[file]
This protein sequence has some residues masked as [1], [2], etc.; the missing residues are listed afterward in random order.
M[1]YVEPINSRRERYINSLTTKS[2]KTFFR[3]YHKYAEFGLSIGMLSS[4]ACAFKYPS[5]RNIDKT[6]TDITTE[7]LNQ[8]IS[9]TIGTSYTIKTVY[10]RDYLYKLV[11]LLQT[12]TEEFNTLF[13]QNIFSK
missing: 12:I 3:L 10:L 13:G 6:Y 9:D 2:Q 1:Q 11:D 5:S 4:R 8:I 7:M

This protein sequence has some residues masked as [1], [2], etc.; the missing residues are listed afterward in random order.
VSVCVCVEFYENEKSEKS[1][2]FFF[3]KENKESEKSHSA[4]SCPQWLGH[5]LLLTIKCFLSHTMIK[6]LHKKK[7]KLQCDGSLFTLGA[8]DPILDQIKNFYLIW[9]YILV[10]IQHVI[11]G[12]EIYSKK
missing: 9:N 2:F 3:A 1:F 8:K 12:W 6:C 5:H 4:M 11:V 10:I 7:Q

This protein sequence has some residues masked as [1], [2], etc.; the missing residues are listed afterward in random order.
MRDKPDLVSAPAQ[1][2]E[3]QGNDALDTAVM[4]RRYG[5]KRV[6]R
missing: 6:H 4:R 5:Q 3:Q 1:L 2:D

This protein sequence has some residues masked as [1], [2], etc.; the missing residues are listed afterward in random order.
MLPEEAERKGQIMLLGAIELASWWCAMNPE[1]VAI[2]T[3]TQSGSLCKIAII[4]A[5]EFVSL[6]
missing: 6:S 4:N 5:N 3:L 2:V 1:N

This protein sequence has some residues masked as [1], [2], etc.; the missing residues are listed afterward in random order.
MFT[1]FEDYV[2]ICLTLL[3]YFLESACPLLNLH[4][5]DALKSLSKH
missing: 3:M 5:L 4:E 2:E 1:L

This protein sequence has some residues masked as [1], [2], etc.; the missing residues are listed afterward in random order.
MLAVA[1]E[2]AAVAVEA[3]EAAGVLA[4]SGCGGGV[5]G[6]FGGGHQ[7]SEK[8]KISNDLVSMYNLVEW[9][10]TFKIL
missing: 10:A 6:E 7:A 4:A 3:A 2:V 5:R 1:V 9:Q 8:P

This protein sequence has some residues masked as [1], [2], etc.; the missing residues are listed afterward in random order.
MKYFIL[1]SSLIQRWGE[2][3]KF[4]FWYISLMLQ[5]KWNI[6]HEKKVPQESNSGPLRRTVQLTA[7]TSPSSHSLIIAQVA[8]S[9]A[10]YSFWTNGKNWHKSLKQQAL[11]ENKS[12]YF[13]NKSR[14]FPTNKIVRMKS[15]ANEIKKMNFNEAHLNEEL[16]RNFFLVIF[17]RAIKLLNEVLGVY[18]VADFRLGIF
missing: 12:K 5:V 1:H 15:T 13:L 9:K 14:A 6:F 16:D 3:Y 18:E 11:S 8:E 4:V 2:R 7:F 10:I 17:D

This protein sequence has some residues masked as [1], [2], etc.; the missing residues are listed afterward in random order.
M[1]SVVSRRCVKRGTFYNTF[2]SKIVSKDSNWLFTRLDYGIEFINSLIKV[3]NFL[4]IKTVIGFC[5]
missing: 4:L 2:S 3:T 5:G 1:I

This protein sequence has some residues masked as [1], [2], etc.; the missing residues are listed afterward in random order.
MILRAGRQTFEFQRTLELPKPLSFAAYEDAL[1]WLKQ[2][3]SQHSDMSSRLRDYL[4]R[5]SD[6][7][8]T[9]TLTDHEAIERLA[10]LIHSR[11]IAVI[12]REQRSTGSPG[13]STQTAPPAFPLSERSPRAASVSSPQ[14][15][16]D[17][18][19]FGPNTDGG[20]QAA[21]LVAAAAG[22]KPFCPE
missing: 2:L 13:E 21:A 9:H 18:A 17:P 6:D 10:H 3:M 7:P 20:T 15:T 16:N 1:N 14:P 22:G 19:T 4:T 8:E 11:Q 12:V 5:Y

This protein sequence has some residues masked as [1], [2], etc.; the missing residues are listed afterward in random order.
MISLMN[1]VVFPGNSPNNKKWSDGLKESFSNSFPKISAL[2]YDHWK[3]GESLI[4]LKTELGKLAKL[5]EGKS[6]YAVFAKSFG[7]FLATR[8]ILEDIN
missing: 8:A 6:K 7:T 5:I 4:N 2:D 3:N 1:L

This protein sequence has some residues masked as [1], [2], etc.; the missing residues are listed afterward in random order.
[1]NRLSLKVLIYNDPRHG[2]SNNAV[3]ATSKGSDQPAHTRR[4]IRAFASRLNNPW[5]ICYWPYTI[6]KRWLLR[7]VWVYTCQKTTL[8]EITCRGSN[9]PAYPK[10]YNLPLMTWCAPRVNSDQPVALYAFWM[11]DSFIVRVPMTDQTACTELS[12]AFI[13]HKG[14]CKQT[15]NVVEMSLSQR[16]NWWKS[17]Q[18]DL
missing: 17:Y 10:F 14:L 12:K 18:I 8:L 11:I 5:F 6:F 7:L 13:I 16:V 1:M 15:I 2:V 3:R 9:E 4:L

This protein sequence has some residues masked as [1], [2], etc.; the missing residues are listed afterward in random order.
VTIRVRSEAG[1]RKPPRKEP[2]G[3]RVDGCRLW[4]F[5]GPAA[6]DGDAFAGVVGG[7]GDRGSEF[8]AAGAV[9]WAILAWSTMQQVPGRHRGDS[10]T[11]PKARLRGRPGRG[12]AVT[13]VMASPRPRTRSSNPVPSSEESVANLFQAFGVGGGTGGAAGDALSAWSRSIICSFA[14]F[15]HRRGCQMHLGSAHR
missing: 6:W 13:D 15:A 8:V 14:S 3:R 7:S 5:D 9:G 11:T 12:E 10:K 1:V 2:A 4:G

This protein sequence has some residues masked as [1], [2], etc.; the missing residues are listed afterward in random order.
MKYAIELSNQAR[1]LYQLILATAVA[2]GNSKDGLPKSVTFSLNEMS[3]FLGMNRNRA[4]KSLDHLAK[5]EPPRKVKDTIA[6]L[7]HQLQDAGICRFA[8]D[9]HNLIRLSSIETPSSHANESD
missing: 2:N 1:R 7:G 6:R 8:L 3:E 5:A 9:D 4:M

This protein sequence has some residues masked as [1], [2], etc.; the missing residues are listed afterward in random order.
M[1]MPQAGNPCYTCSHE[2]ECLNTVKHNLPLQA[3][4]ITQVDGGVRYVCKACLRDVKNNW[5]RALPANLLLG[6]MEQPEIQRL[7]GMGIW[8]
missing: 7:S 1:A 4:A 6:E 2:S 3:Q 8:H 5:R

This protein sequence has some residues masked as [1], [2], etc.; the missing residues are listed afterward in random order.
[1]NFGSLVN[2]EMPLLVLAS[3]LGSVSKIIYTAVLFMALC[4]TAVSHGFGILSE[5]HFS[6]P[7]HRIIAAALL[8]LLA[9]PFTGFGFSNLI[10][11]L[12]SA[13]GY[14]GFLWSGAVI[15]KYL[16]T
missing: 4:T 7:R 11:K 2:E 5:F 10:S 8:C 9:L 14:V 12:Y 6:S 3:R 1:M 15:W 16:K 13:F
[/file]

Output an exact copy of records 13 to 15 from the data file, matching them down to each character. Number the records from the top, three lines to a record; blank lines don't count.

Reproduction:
This protein sequence has some residues masked as [1], [2], etc.; the missing residues are listed afterward in random order.
MKYAIELSNQAR[1]LYQLILATAVA[2]GNSKDGLPKSVTFSLNEMS[3]FLGMNRNRA[4]KSLDHLAK[5]EPPRKVKDTIA[6]L[7]HQLQDAGICRFA[8]D[9]HNLIRLSSIETPSSHANESD
missing: 2:N 1:R 7:G 6:R 8:L 3:E 5:A 9:D 4:M

This protein sequence has some residues masked as [1], [2], etc.; the missing residues are listed afterward in random order.
M[1]MPQAGNPCYTCSHE[2]ECLNTVKHNLPLQA[3][4]ITQVDGGVRYVCKACLRDVKNNW[5]RALPANLLLG[6]MEQPEIQRL[7]GMGIW[8]
missing: 7:S 1:A 4:A 6:E 2:S 3:Q 8:H 5:R

This protein sequence has some residues masked as [1], [2], etc.; the missing residues are listed afterward in random order.
[1]NFGSLVN[2]EMPLLVLAS[3]LGSVSKIIYTAVLFMALC[4]TAVSHGFGILSE[5]HFS[6]P[7]HRIIAAALL[8]LLA[9]PFTGFGFSNLI[10][11]L[12]SA[13]GY[14]GFLWSGAVI[15]KYL[16]T
missing: 4:T 7:R 11:K 2:E 5:F 10:S 8:C 9:L 14:V 12:Y 6:S 3:R 1:M 15:W 16:K 13:F